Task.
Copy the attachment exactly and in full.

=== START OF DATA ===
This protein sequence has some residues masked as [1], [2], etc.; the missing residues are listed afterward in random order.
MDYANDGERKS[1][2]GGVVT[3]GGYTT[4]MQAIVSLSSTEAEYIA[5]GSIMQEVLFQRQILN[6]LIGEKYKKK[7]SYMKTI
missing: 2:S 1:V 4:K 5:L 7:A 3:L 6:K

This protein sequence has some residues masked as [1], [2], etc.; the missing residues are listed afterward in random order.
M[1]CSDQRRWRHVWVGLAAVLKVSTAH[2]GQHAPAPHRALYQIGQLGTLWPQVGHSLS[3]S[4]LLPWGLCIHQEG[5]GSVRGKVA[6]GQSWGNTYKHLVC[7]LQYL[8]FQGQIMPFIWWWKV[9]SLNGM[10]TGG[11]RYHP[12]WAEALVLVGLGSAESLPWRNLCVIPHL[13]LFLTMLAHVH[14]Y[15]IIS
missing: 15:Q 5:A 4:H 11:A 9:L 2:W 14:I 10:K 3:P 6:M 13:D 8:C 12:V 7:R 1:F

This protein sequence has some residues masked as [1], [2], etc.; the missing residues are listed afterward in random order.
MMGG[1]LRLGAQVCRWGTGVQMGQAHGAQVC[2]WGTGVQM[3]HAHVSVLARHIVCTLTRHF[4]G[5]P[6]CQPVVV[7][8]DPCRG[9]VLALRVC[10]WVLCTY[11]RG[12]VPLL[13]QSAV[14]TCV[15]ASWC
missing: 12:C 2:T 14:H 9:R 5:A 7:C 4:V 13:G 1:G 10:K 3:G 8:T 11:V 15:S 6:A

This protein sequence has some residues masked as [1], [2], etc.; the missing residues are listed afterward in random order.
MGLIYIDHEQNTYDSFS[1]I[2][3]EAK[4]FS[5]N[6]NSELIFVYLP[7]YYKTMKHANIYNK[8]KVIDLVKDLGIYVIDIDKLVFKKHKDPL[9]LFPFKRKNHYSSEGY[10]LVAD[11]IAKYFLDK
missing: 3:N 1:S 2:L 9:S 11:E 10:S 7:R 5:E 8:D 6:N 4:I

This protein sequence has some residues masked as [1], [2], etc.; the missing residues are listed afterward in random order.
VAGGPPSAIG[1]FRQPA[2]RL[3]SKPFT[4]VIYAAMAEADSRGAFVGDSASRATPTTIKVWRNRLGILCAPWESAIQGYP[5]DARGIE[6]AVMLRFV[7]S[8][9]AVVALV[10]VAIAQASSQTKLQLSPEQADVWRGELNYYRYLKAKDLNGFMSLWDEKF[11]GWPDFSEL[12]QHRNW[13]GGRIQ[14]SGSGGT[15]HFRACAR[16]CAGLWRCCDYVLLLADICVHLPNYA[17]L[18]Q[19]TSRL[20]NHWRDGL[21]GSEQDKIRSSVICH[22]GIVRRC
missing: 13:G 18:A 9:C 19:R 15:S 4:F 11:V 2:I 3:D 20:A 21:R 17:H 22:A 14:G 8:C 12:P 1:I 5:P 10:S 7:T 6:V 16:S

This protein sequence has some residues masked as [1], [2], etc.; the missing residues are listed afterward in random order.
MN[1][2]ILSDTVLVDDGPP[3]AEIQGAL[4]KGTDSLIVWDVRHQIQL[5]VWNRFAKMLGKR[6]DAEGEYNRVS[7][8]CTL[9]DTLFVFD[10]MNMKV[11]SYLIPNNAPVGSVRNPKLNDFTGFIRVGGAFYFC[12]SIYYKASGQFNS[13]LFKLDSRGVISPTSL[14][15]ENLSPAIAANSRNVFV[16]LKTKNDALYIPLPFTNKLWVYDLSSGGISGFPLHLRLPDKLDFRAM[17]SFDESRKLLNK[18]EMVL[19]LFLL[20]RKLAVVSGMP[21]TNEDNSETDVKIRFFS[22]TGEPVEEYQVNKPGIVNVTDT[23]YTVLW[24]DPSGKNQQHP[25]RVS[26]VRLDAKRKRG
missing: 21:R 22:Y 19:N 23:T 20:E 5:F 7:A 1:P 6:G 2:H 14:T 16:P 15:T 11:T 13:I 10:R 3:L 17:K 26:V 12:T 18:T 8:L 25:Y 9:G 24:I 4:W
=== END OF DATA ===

This protein sequence has some residues masked as [1], [2], etc.; the missing residues are listed afterward in random order.
MDYANDGERKS[1][2]GGVVT[3]GGYTT[4]MQAIVSLSSTEAEYIA[5]GSIMQEVLFQRQILN[6]LIGEKYKKK[7]SYMKTI
missing: 2:S 1:V 4:K 5:L 7:A 3:L 6:K

This protein sequence has some residues masked as [1], [2], etc.; the missing residues are listed afterward in random order.
M[1]CSDQRRWRHVWVGLAAVLKVSTAH[2]GQHAPAPHRALYQIGQLGTLWPQVGHSLS[3]S[4]LLPWGLCIHQEG[5]GSVRGKVA[6]GQSWGNTYKHLVC[7]LQYL[8]FQGQIMPFIWWWKV[9]SLNGM[10]TGG[11]RYHP[12]WAEALVLVGLGSAESLPWRNLCVIPHL[13]LFLTMLAHVH[14]Y[15]IIS
missing: 15:Q 5:A 4:H 11:A 9:L 2:W 14:I 10:K 3:P 6:M 13:D 8:C 12:V 7:R 1:F

This protein sequence has some residues masked as [1], [2], etc.; the missing residues are listed afterward in random order.
MMGG[1]LRLGAQVCRWGTGVQMGQAHGAQVC[2]WGTGVQM[3]HAHVSVLARHIVCTLTRHF[4]G[5]P[6]CQPVVV[7][8]DPCRG[9]VLALRVC[10]WVLCTY[11]RG[12]VPLL[13]QSAV[14]TCV[15]ASWC
missing: 12:C 2:T 14:H 9:R 5:A 7:C 4:V 13:G 1:G 10:K 3:G 8:T 11:V 15:S 6:A

This protein sequence has some residues masked as [1], [2], etc.; the missing residues are listed afterward in random order.
MGLIYIDHEQNTYDSFS[1]I[2][3]EAK[4]FS[5]N[6]NSELIFVYLP[7]YYKTMKHANIYNK[8]KVIDLVKDLGIYVIDIDKLVFKKHKDPL[9]LFPFKRKNHYSSEGY[10]LVAD[11]IAKYFLDK
missing: 3:N 1:S 2:L 9:S 11:E 10:S 7:R 5:E 8:D 6:N 4:I

This protein sequence has some residues masked as [1], [2], etc.; the missing residues are listed afterward in random order.
VAGGPPSAIG[1]FRQPA[2]RL[3]SKPFT[4]VIYAAMAEADSRGAFVGDSASRATPTTIKVWRNRLGILCAPWESAIQGYP[5]DARGIE[6]AVMLRFV[7]S[8][9]AVVALV[10]VAIAQASSQTKLQLSPEQADVWRGELNYYRYLKAKDLNGFMSLWDEKF[11]GWPDFSEL[12]QHRNW[13]GGRIQ[14]SGSGGT[15]HFRACAR[16]CAGLWRCCDYVLLLADICVHLPNYA[17]L[18]Q[19]TSRL[20]NHWRDGL[21]GSEQDKIRSSVICH[22]GIVRRC
missing: 13:G 18:A 9:C 19:R 15:S 4:F 11:V 2:I 3:D 20:A 21:R 17:H 22:A 14:G 8:C 12:P 1:I 5:P 10:S 7:T 6:V 16:S

This protein sequence has some residues masked as [1], [2], etc.; the missing residues are listed afterward in random order.
MN[1][2]ILSDTVLVDDGPP[3]AEIQGAL[4]KGTDSLIVWDVRHQIQL[5]VWNRFAKMLGKR[6]DAEGEYNRVS[7][8]CTL[9]DTLFVFD[10]MNMKV[11]SYLIPNNAPVGSVRNPKLNDFTGFIRVGGAFYFC[12]SIYYKASGQFNS[13]LFKLDSRGVISPTSL[14][15]ENLSPAIAANSRNVFV[16]LKTKNDALYIPLPFTNKLWVYDLSSGGISGFPLHLRLPDKLDFRAM[17]SFDESRKLLNK[18]EMVL[19]LFLL[20]RKLAVVSGMP[21]TNEDNSETDVKIRFFS[22]TGEPVEEYQVNKPGIVNVTDT[23]YTVLW[24]DPSGKNQQHP[25]RVS[26]VRLDAKRKRG
missing: 21:R 22:Y 19:N 23:T 20:E 5:F 7:A 1:P 6:G 2:H 14:T 16:P 15:T 11:T 13:I 10:R 3:L 17:K 26:V 12:T 18:T 8:L 25:Y 9:G 24:I 4:W